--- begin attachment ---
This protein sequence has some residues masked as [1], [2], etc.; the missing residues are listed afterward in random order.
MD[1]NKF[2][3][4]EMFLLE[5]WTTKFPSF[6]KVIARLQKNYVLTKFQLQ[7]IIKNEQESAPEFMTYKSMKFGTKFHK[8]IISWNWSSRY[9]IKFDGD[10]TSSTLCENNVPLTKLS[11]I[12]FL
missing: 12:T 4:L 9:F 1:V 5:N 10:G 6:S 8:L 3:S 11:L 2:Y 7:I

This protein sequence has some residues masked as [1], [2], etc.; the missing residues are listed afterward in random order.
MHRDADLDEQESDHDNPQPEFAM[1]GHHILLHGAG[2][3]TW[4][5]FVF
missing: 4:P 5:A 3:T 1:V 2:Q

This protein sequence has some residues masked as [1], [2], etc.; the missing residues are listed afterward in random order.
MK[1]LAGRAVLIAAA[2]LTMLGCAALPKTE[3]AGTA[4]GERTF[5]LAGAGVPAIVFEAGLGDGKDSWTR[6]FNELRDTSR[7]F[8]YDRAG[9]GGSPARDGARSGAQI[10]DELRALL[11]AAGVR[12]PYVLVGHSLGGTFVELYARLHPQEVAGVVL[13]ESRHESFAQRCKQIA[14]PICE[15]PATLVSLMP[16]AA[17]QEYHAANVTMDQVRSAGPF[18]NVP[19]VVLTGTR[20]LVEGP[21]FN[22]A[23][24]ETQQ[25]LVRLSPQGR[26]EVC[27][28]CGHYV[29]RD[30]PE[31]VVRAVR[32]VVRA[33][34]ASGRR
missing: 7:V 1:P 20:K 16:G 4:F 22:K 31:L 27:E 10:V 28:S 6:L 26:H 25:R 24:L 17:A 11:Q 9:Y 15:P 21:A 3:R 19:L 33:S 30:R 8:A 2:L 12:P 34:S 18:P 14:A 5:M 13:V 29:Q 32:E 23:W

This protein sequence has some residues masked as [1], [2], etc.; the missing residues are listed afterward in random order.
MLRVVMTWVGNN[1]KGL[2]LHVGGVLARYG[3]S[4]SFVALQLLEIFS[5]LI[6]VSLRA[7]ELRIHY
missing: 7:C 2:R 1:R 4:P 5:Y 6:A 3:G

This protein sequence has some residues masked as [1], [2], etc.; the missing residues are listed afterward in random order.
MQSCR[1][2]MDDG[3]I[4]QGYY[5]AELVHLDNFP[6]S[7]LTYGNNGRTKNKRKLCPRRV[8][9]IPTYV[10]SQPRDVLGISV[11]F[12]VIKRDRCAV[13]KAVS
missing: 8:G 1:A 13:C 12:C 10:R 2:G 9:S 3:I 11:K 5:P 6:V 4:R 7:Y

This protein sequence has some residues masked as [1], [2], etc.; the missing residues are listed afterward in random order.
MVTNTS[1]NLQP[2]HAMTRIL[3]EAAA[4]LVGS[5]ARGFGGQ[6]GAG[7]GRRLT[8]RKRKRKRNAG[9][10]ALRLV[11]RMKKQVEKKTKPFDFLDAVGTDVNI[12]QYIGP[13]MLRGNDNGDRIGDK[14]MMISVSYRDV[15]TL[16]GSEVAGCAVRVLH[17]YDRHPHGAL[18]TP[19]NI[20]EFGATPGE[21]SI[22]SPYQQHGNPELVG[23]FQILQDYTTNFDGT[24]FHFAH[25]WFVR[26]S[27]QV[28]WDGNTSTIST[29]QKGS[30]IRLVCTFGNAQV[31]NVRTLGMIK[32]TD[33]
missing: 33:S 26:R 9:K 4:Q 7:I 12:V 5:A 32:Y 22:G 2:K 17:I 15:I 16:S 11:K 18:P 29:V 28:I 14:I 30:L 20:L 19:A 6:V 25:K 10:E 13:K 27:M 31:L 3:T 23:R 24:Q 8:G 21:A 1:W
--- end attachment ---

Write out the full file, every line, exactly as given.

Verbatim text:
This protein sequence has some residues masked as [1], [2], etc.; the missing residues are listed afterward in random order.
MD[1]NKF[2][3][4]EMFLLE[5]WTTKFPSF[6]KVIARLQKNYVLTKFQLQ[7]IIKNEQESAPEFMTYKSMKFGTKFHK[8]IISWNWSSRY[9]IKFDGD[10]TSSTLCENNVPLTKLS[11]I[12]FL
missing: 12:T 4:L 9:F 1:V 5:N 10:G 6:S 8:L 3:S 11:L 2:Y 7:I

This protein sequence has some residues masked as [1], [2], etc.; the missing residues are listed afterward in random order.
MHRDADLDEQESDHDNPQPEFAM[1]GHHILLHGAG[2][3]TW[4][5]FVF
missing: 4:P 5:A 3:T 1:V 2:Q

This protein sequence has some residues masked as [1], [2], etc.; the missing residues are listed afterward in random order.
MK[1]LAGRAVLIAAA[2]LTMLGCAALPKTE[3]AGTA[4]GERTF[5]LAGAGVPAIVFEAGLGDGKDSWTR[6]FNELRDTSR[7]F[8]YDRAG[9]GGSPARDGARSGAQI[10]DELRALL[11]AAGVR[12]PYVLVGHSLGGTFVELYARLHPQEVAGVVL[13]ESRHESFAQRCKQIA[14]PICE[15]PATLVSLMP[16]AA[17]QEYHAANVTMDQVRSAGPF[18]NVP[19]VVLTGTR[20]LVEGP[21]FN[22]A[23][24]ETQQ[25]LVRLSPQGR[26]EVC[27][28]CGHYV[29]RD[30]PE[31]VVRAVR[32]VVRA[33][34]ASGRR
missing: 7:V 1:P 20:K 16:G 4:F 22:K 31:L 27:E 10:V 28:S 6:L 26:H 25:R 24:L 17:A 11:Q 9:Y 15:P 21:A 3:R 19:L 33:S 30:R 8:A 2:L 12:P 34:S 18:P 14:A 5:M 13:V 29:Q 32:E 23:W

This protein sequence has some residues masked as [1], [2], etc.; the missing residues are listed afterward in random order.
MLRVVMTWVGNN[1]KGL[2]LHVGGVLARYG[3]S[4]SFVALQLLEIFS[5]LI[6]VSLRA[7]ELRIHY
missing: 7:C 2:R 1:R 4:P 5:Y 6:A 3:G

This protein sequence has some residues masked as [1], [2], etc.; the missing residues are listed afterward in random order.
MQSCR[1][2]MDDG[3]I[4]QGYY[5]AELVHLDNFP[6]S[7]LTYGNNGRTKNKRKLCPRRV[8][9]IPTYV[10]SQPRDVLGISV[11]F[12]VIKRDRCAV[13]KAVS
missing: 8:G 1:A 13:C 12:C 10:R 2:G 9:S 3:I 11:K 5:P 6:V 4:R 7:Y

This protein sequence has some residues masked as [1], [2], etc.; the missing residues are listed afterward in random order.
MVTNTS[1]NLQP[2]HAMTRIL[3]EAAA[4]LVGS[5]ARGFGGQ[6]GAG[7]GRRLT[8]RKRKRKRNAG[9][10]ALRLV[11]RMKKQVEKKTKPFDFLDAVGTDVNI[12]QYIGP[13]MLRGNDNGDRIGDK[14]MMISVSYRDV[15]TL[16]GSEVAGCAVRVLH[17]YDRHPHGAL[18]TP[19]NI[20]EFGATPGE[21]SI[22]SPYQQHGNPELVG[23]FQILQDYTTNFDGT[24]FHFAH[25]WFVR[26]S[27]QV[28]WDGNTSTIST[29]QKGS[30]IRLVCTFGNAQV[31]NVRTLGMIK[32]TD[33]
missing: 33:S 26:R 9:K 4:Q 7:I 12:V 5:A 32:Y 22:G 2:K 17:I 15:I 16:S 11:K 18:P 29:V 28:I 14:I 30:L 20:L 19:A 6:V 25:K 10:E 13:K 27:M 31:L 3:T 23:R 24:Q 8:G 21:A 1:W